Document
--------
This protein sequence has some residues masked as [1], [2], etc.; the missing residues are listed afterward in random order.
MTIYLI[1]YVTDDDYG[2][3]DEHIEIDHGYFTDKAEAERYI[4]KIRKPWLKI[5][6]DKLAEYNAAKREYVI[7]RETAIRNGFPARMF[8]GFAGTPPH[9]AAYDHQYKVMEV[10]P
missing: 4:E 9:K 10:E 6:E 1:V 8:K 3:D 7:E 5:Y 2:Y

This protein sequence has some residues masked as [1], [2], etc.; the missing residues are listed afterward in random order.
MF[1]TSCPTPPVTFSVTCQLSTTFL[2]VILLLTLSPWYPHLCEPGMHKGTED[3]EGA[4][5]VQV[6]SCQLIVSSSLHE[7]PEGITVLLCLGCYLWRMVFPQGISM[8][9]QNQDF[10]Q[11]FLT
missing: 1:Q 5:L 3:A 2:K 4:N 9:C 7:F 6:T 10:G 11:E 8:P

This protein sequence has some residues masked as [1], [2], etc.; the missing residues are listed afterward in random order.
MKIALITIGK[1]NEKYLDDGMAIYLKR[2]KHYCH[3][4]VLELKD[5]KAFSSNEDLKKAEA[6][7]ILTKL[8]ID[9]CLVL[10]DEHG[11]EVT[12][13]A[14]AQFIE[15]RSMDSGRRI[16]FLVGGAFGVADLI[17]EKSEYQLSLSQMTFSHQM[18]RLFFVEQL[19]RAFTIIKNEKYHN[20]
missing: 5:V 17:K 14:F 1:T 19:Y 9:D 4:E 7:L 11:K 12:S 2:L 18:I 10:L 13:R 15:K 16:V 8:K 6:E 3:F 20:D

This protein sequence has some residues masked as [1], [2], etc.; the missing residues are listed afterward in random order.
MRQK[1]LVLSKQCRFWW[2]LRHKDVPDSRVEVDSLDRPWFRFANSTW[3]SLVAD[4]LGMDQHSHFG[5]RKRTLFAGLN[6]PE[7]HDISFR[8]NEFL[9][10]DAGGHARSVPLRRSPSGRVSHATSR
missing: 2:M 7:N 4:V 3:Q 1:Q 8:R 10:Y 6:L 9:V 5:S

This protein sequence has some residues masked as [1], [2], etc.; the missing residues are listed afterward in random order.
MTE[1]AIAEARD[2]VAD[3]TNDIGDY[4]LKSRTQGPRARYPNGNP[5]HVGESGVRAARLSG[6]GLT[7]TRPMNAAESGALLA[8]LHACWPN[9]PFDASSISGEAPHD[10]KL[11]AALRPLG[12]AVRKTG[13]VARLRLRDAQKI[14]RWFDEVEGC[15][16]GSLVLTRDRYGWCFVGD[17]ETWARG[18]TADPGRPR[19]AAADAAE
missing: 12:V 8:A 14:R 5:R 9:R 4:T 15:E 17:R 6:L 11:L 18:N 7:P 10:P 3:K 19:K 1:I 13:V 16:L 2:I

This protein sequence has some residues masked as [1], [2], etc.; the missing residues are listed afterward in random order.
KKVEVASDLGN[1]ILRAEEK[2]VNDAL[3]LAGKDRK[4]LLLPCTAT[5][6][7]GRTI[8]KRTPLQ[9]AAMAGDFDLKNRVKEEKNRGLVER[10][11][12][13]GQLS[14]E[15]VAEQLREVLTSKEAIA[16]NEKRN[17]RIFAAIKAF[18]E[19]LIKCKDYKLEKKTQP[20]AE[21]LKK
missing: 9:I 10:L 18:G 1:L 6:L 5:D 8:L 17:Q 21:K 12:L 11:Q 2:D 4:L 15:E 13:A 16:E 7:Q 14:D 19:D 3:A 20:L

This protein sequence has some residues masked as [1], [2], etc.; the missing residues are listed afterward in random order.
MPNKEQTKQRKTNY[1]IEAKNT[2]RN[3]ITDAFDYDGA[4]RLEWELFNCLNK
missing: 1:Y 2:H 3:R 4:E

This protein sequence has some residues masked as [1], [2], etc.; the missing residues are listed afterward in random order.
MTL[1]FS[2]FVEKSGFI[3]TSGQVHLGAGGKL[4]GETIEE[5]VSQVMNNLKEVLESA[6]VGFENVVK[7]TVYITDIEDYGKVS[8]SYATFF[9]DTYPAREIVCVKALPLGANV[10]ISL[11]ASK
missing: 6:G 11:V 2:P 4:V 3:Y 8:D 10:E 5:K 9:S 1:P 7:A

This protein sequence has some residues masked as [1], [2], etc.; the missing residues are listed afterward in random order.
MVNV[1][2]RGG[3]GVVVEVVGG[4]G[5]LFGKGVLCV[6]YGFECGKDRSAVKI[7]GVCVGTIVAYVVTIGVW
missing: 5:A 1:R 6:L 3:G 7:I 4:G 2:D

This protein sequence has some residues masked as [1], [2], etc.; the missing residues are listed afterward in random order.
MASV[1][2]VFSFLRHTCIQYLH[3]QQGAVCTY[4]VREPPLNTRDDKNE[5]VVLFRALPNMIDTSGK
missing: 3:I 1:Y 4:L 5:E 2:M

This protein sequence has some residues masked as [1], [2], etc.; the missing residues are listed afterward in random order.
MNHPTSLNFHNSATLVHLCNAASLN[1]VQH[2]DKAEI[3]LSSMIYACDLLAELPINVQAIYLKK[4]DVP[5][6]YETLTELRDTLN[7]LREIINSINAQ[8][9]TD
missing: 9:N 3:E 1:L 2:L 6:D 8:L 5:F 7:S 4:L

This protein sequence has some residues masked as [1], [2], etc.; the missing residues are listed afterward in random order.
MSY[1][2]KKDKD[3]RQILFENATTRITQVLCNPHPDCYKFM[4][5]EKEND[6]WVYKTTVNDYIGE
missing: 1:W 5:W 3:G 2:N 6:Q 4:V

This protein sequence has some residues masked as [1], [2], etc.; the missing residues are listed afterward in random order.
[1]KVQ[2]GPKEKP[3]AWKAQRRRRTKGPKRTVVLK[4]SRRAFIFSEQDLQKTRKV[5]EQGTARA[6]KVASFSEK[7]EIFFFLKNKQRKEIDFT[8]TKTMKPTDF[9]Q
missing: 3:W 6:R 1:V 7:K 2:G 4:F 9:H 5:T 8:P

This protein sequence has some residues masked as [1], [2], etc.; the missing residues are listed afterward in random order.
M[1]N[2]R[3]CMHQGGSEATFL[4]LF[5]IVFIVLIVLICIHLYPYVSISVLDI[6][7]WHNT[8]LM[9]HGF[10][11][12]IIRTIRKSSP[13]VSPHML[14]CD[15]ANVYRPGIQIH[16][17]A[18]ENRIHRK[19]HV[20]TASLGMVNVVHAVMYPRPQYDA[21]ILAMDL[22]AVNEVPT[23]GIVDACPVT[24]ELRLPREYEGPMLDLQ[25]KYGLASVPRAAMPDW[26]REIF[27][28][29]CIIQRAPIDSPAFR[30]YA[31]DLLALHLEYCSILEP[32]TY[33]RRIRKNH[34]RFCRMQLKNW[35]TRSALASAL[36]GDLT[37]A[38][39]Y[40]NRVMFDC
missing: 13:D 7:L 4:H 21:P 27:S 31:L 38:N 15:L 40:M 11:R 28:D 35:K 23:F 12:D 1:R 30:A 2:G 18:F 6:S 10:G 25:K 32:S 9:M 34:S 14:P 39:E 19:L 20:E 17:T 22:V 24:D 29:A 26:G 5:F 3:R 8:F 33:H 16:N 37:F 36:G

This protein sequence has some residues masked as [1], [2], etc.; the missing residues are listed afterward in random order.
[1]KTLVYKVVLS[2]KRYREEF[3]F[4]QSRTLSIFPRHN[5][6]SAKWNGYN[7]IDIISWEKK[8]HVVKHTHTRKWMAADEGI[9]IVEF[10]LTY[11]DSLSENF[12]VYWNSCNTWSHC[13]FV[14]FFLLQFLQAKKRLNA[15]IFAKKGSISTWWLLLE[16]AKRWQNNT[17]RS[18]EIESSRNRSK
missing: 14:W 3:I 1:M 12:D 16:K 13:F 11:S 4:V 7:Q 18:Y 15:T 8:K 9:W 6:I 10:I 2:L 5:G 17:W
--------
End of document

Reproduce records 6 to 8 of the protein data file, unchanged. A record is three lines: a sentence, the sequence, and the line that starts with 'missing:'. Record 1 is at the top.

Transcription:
This protein sequence has some residues masked as [1], [2], etc.; the missing residues are listed afterward in random order.
KKVEVASDLGN[1]ILRAEEK[2]VNDAL[3]LAGKDRK[4]LLLPCTAT[5][6][7]GRTI[8]KRTPLQ[9]AAMAGDFDLKNRVKEEKNRGLVER[10][11][12][13]GQLS[14]E[15]VAEQLREVLTSKEAIA[16]NEKRN[17]RIFAAIKAF[18]E[19]LIKCKDYKLEKKTQP[20]AE[21]LKK
missing: 9:I 10:L 18:G 1:L 6:L 5:D 8:L 17:Q 21:K 12:L 11:Q 2:D 4:L 15:E 13:A 16:E 7:Q 14:D 19:D 3:A 20:L

This protein sequence has some residues masked as [1], [2], etc.; the missing residues are listed afterward in random order.
MPNKEQTKQRKTNY[1]IEAKNT[2]RN[3]ITDAFDYDGA[4]RLEWELFNCLNK
missing: 1:Y 2:H 3:R 4:E

This protein sequence has some residues masked as [1], [2], etc.; the missing residues are listed afterward in random order.
MTL[1]FS[2]FVEKSGFI[3]TSGQVHLGAGGKL[4]GETIEE[5]VSQVMNNLKEVLESA[6]VGFENVVK[7]TVYITDIEDYGKVS[8]SYATFF[9]DTYPAREIVCVKALPLGANV[10]ISL[11]ASK
missing: 6:G 11:V 2:P 4:V 3:Y 8:D 10:E 5:K 9:S 1:P 7:A